It would not have been too surprising to discover that the new ABC summer series called “Family Food Fight” was a show in which members of rival families literally flung food at each other for an hour.
To a TV critic, such an idea does not seem farfetched or out of the question for a TV network. This is particularly true in the summer, when TV sometimes gets dumbed down even farther than during the fall-to-spring regular season.
But no -- “Family Food Fight” is a cooking-competition show pitting families against families in a contest aimed at finding America’s best cooking family. Staged in a studio comprising three separate kitchen spaces, the action unfolds before a panel of judges, just like a dozen or so other shows on TV today, from the Food Network to Fox.
No food was flung in the premiere episode, airing this Thursday night, that ABC provided for preview.
Not that there is anything particularly wrong with a TV network mounting yet another one of these cooking competition shows. At the same time, however, it behooves a TV critic to point out that TV is playing copycat once again, even if this tendency is (a) obvious to all and (b) has been going on in the TV industry since approximately the dawn of the television age.
The one-hour “Family Food Fight” is being paired this Thursday night on ABC with an even more ridiculous one-hour competition show that seems especially suitable for summer -- an outlandish show called “Holey Moley” in which contestants compete in the ever-popular “sport” of miniature golf, a summer pastime if there ever was one.
The producers of this show, along with their network overseers (presumably), deserve credit for acknowledging early and often during the one-hour “Holey Moley” that the whole thing is a joke, and also a blatant example of absurd network television-style excess.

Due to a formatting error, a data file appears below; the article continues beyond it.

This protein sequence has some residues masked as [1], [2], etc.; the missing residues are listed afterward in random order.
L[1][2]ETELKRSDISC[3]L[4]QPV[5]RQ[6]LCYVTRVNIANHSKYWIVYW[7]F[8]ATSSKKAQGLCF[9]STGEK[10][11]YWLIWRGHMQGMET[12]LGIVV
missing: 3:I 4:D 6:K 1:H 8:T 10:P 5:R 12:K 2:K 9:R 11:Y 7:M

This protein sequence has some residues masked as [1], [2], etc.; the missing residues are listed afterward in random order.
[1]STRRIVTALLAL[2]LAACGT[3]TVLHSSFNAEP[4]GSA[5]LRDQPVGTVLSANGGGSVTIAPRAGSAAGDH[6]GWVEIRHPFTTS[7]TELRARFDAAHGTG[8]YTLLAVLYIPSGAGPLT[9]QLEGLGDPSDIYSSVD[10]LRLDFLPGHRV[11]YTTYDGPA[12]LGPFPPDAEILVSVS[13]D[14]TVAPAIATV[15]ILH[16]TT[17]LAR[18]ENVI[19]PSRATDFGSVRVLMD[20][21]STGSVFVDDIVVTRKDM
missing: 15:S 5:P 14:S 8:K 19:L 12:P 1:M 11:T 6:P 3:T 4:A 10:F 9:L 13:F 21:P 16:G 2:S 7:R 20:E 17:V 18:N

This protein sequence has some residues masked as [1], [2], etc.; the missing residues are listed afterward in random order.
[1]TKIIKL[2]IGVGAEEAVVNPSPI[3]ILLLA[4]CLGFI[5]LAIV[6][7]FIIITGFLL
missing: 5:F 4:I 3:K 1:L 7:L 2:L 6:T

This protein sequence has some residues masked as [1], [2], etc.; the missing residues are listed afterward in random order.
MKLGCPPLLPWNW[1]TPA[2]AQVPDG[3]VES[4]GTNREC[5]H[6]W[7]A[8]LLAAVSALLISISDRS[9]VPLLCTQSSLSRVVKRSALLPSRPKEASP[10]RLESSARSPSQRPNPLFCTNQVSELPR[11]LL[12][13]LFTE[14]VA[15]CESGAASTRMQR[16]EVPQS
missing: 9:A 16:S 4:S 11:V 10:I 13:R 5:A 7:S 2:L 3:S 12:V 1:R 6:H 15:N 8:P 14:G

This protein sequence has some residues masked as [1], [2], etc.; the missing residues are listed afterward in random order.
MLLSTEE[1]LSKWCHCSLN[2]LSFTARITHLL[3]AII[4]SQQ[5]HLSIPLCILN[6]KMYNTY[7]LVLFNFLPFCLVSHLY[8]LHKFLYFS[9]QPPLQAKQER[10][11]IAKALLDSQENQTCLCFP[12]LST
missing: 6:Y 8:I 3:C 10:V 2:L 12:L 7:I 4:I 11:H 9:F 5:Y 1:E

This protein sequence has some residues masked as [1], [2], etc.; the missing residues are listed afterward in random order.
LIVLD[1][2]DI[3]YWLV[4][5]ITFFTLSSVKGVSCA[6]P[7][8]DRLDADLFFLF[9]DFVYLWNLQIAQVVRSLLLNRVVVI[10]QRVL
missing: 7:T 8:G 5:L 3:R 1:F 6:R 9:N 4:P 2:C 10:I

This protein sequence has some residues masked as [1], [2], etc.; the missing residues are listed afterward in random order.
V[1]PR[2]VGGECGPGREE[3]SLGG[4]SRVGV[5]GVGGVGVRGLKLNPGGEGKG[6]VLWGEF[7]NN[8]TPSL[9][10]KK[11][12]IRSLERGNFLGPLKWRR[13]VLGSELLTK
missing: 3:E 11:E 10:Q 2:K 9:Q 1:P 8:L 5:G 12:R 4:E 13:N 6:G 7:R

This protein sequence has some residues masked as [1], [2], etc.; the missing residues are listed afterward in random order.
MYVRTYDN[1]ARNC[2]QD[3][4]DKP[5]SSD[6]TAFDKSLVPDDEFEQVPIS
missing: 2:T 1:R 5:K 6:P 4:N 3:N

The duty to make this point clear in word and deed goes principally to the show's co-commentators, Joe Tessitore, the very real-life commentator and sportscaster for Disney-owned ESPN, and comedian Rob Riggle, who applies just the right touch to “playing” a deadpan sportscaster.
The two even don yellow blazers -- the famous “uniform” of ABC Sports talent that has been seen on ABC probably since the advent of color television in the 1960s.
Both “Holey Moley” and “Family Food Fight” come with an ingredient in common -- Curry -- as in NBA star Stephen Curry and his wife, Ayesha Curry. She is a judge and the nominal host on “Family Food Fight.” And he is seen on the miniature golf show for no apparent reason, which even he acknowledges at the outset of the show.
Neither show is taxing, but at the same time, it is hard for the TV Blog to understand why on Earth anyone would watch ABC for two hours on Thursday evening in order to consume both of these shows back to back.
Let the record show that the competition in “Holey Moley” does not take place on any ordinary miniature golf course. Instead, the game is played on a 10-hole course especially designed and built for the show.
On this course, the obstacles are not only in position to block the ball, but also the players themselves. This creates several cringe-worthy moments as players are challenged to run through the obstacles that they just hit their balls through. One of the contestants actually seems to get pretty beat up as the giant blades of a windmill knock her clean off the green and into some fake flowers.
As if seeing it once was not sufficiently uncomfortable, the incidents are played over and over in slow-motion, while Riggle makes jokes about how much it must have hurt.
Questionable taste? Of course! But this is 2019, and “taste” has not meant much in the TV business for about as long as anyone alive today cares to remember.
“Holey Moley” premieres Thursday night (June 20) at 8 Eastern, and “Family Food Fight” premieres Thursday night at 9 Eastern, both on ABC.